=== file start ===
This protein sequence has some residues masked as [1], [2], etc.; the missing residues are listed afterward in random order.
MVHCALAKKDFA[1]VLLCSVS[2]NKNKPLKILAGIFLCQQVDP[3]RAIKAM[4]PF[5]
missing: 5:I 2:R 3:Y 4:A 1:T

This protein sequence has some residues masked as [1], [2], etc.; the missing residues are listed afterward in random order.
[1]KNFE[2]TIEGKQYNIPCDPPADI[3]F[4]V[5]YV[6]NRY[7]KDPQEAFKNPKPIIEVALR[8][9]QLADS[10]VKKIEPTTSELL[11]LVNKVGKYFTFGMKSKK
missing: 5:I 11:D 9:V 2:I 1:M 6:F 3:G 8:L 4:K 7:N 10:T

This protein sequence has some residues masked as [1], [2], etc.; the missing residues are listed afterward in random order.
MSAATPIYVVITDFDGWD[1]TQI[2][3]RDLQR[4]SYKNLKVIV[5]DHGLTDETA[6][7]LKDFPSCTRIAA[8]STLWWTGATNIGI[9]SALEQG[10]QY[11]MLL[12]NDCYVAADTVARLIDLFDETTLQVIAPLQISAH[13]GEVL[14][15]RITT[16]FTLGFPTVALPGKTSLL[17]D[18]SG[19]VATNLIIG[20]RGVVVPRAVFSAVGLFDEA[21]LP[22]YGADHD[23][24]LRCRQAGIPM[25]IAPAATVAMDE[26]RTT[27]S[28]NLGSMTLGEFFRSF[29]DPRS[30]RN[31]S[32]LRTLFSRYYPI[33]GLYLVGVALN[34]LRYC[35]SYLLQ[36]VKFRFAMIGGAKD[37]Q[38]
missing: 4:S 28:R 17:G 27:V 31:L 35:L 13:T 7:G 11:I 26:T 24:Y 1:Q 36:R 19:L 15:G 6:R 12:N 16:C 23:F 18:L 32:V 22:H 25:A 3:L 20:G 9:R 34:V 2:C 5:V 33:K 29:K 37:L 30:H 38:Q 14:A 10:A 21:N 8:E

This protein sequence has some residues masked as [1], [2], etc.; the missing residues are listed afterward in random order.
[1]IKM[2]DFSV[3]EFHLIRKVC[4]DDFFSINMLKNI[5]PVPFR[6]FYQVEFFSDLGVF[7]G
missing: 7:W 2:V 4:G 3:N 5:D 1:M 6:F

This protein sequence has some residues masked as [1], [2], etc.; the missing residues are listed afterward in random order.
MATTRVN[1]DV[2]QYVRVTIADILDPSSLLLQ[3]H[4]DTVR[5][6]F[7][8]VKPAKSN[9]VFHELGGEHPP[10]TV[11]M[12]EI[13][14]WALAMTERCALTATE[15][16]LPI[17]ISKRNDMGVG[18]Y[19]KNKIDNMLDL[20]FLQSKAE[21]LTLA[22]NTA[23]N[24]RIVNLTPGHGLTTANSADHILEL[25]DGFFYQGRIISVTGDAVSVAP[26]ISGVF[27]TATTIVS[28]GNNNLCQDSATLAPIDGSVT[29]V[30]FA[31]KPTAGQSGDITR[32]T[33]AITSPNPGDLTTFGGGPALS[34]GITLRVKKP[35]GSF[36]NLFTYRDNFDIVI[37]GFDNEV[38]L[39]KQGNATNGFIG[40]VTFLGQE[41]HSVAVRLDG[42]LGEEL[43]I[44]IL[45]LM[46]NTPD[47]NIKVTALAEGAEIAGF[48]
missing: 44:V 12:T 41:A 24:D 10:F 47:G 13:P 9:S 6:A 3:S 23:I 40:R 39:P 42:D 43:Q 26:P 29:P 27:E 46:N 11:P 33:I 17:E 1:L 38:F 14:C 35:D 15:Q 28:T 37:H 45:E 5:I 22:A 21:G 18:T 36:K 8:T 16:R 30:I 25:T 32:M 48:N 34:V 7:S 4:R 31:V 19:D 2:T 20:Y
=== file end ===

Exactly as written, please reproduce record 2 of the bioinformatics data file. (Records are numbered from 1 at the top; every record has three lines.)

This protein sequence has some residues masked as [1], [2], etc.; the missing residues are listed afterward in random order.
[1]KNFE[2]TIEGKQYNIPCDPPADI[3]F[4]V[5]YV[6]NRY[7]KDPQEAFKNPKPIIEVALR[8][9]QLADS[10]VKKIEPTTSELL[11]LVNKVGKYFTFGMKSKK
missing: 5:I 11:D 9:V 2:I 1:M 6:F 3:G 8:L 4:K 7:N 10:T